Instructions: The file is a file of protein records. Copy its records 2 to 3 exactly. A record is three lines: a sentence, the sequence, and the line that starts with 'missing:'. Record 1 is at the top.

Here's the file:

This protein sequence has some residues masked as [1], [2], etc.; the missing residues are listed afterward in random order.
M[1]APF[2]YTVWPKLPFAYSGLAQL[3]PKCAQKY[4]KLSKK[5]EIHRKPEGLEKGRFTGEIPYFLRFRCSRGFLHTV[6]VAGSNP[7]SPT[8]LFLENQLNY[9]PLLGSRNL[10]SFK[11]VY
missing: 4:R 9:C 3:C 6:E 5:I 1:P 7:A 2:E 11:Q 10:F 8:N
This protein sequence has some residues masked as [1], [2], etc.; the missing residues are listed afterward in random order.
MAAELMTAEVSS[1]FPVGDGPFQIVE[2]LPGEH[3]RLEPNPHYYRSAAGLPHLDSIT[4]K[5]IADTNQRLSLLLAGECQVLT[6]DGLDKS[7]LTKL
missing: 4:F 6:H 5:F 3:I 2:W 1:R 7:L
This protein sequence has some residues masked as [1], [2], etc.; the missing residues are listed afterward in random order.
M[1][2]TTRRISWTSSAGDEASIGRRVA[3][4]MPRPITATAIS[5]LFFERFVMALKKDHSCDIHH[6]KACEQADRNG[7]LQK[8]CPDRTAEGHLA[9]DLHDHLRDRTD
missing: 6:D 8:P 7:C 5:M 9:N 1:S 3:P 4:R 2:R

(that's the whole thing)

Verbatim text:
This protein sequence has some residues masked as [1], [2], etc.; the missing residues are listed afterward in random order.
MAAELMTAEVSS[1]FPVGDGPFQIVE[2]LPGEH[3]RLEPNPHYYRSAAGLPHLDSIT[4]K[5]IADTNQRLSLLLAGECQVLT[6]DGLDKS[7]LTKL
missing: 4:F 6:H 5:F 3:I 2:W 1:R 7:L
This protein sequence has some residues masked as [1], [2], etc.; the missing residues are listed afterward in random order.
M[1][2]TTRRISWTSSAGDEASIGRRVA[3][4]MPRPITATAIS[5]LFFERFVMALKKDHSCDIHH[6]KACEQADRNG[7]LQK[8]CPDRTAEGHLA[9]DLHDHLRDRTD
missing: 6:D 8:P 7:C 5:M 9:N 1:S 3:P 4:R 2:R